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A Fixed Effect Model of Endogenous Integration Decision and Its Competitive Effects

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  • Kerem Cakirer

    (Department of Business Economics and Public Policy, Indiana University Kelley School of Business)

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    Abstract

    This paper studies endogenous integration decisions of firms and its competitive effects in a complementary market setting where downstream firms sell a product which must have a compatible variety of products that are supplied by upstream firms. I present the conditions under which a downstream firm will prefer integrating with an upstream firm, and conditions under a counter merger of firms occur. The analysis shows that a vertical merger is more likely to occur whenever one of the upstream firm is significantly productive than the other. Competitive effect of a integration of two firms can lead to a counter integration of rivals post integration. Counter integration is likely whenever both upstream firms are highly productive. In addition to a vertical merger and two vertical mergers, contracting under independent ownership can also be the method of procuring. As a result, no integration activity can be observed. The results are obtained in a general two downstream firms and two upstream firms market setting that allows efficient compatibility contracts between upstream and downstream producers.

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    File URL: http://www.bus.indiana.edu/riharbau/RePEc/iuk/wpaper/bepp2007-18-cakirer.pdf
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    Bibliographic Info

    Paper provided by Indiana University, Kelley School of Business, Department of Business Economics and Public Policy in its series Working Papers with number 2007-18.

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    Date of creation: Nov 2007
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    Handle: RePEc:iuk:wpaper:2007-18

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    Keywords: Endogenous Vertical Integration; Positive Externality; Complementary Products; Product Variety;

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    1. Salinger, Michael A, 1988. "Vertical Mergers and Market Foreclosure," The Quarterly Journal of Economics, MIT Press, vol. 103(2), pages 345-56, May.
    2. Farrell, Joseph & Klemperer, Paul, 2006. "Coordination and Lock-In: Competition with Switching Costs and Network Effects," Competition Policy Center, Working Paper Series qt9n26k7v1, Competition Policy Center, Institute for Business and Economic Research, UC Berkeley.
    3. Salant, Stephen W & Switzer, Sheldon & Reynolds, Robert J, 1983. "Losses from Horizontal Merger: The Effects of an Exogenous Change in Industry Structure on Cournot-Nash Equilibrium," The Quarterly Journal of Economics, MIT Press, vol. 98(2), pages 185-99, May.
    4. Xavier Gabaix & David Laibson, 2006. "Shrouded Attributes, Consumer Myopia, and Information Suppression in Competitive Markets," The Quarterly Journal of Economics, MIT Press, vol. 121(2), pages 505-540, May.
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    6. Farrell, Joseph & Shapiro, Carl, 1989. "Optimal Contracts with Lock-In," American Economic Review, American Economic Association, vol. 79(1), pages 51-68, March.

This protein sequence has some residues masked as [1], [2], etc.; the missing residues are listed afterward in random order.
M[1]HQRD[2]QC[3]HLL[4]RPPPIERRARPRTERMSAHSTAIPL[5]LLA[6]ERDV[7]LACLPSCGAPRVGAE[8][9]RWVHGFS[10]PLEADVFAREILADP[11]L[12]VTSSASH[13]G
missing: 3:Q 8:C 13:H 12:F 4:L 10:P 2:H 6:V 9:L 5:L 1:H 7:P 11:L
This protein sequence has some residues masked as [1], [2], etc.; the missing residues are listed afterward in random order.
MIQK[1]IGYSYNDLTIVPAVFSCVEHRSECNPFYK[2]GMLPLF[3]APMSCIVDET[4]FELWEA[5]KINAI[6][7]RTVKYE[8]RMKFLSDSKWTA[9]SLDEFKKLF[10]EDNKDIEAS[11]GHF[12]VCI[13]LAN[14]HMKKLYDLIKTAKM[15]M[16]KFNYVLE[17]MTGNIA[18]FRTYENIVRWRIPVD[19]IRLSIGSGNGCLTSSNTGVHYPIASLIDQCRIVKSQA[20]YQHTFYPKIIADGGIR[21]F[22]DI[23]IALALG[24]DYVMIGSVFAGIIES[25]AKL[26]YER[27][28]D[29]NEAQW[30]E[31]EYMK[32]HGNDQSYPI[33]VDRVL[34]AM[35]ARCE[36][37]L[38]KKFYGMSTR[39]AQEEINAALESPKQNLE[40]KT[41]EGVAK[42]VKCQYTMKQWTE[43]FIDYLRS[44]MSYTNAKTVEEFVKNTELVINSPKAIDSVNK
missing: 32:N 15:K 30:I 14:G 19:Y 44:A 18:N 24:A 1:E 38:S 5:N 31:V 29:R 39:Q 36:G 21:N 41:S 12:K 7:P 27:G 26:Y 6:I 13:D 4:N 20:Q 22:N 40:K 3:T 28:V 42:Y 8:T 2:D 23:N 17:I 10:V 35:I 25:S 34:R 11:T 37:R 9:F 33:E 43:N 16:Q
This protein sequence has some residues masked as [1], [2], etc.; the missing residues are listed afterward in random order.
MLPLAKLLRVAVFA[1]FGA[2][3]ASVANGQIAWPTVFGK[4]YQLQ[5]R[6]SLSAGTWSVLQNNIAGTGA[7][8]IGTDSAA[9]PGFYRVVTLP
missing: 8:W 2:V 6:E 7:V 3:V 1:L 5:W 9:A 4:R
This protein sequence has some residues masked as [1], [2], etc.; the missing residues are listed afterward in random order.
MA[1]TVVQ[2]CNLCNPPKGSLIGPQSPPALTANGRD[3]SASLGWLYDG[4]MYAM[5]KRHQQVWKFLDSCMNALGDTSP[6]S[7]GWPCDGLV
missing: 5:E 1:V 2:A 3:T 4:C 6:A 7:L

7. Oliver Hart & Sanford Grossman, 1985. "The Costs and Benefits of Ownership: A Theory of Vertical and Lateral Integration," Working papers 372, Massachusetts Institute of Technology (MIT), Department of Economics.
    8. Salinger, Michael A, 1989. "The Meaning of "Upstream" and "Downstream" and the Implications for Modeling Vertical Mergers," Journal of Industrial Economics, Wiley Blackwell, vol. 37(4), pages 373-87, June.
    9. Stanley M. Besen & Joseph Farrell, 1994. "Choosing How to Compete: Strategies and Tactics in Standardization," Journal of Economic Perspectives, American Economic Association, vol. 8(2), pages 117-131, Spring.
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    12. Church, Jeffrey & Gandal, Neil, 1992. "Network Effects, Software Provision, and Standardization," Journal of Industrial Economics, Wiley Blackwell, vol. 40(1), pages 85-103, March.
    13. Chen, Yongmin, 2001. "On Vertical Mergers and Their Competitive Effects," RAND Journal of Economics, The RAND Corporation, vol. 32(4), pages 667-85, Winter.
    14. D. Lee Heavner, 2004. "Vertical Enclosure: Vertical Integration and the Reluctance to Purchase from a Competitor," Journal of Industrial Economics, Wiley Blackwell, vol. 52(2), pages 179-199, 06.
    15. Economides, Nicholas & Salop, Steven C, 1992. "Competition and Integration among Complements, and Network Market Structure," Journal of Industrial Economics, Wiley Blackwell, vol. 40(1), pages 105-23, March.
    16. Bonanno, Giacomo & Vickers, John, 1988. "Vertical Separation," Journal of Industrial Economics, Wiley Blackwell, vol. 36(3), pages 257-65, March.
    17. Beggs, Alan W, 1994. "Mergers and Malls," Journal of Industrial Economics, Wiley Blackwell, vol. 42(4), pages 419-28, December.
    18. R. Preston McAfee, 1999. "The effects of vertical integration on competing input suppliers," Economic Review, Federal Reserve Bank of Cleveland, issue Q I, pages 2-8.
    19. Ordover, Janusz A & Saloner, Garth & Salop, Steven C, 1990. "Equilibrium Vertical Foreclosure," American Economic Review, American Economic Association, vol. 80(1), pages 127-42, March.
    20. Economides, Nicholas, 1989. "Desirability of Compatibility in the Absence of Network Externalities," American Economic Review, American Economic Association, vol. 79(5), pages 1165-81, December.
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